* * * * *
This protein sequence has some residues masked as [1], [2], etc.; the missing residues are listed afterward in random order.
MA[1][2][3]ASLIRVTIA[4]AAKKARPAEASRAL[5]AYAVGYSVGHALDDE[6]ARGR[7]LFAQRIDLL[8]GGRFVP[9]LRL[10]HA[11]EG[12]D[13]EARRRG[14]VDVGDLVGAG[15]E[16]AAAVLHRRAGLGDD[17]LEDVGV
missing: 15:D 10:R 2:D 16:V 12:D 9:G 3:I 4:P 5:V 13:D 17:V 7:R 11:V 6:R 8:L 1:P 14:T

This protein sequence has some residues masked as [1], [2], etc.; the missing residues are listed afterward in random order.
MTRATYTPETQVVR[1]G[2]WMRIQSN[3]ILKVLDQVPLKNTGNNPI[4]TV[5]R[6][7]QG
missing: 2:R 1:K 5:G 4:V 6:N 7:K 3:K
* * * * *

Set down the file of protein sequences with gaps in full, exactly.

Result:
This protein sequence has some residues masked as [1], [2], etc.; the missing residues are listed afterward in random order.
MA[1][2][3]ASLIRVTIA[4]AAKKARPAEASRAL[5]AYAVGYSVGHALDDE[6]ARGR[7]LFAQRIDLL[8]GGRFVP[9]LRL[10]HA[11]EG[12]D[13]EARRRG[14]VDVGDLVGAG[15]E[16]AAAVLHRRAGLGDD[17]LEDVGV
missing: 15:D 10:R 2:D 16:V 12:D 9:G 3:I 4:P 5:V 13:D 17:V 7:R 11:V 6:R 8:L 1:P 14:T

This protein sequence has some residues masked as [1], [2], etc.; the missing residues are listed afterward in random order.
MTRATYTPETQVVR[1]G[2]WMRIQSN[3]ILKVLDQVPLKNTGNNPI[4]TV[5]R[6][7]QG
missing: 2:R 1:K 5:G 4:V 6:N 7:K 3:K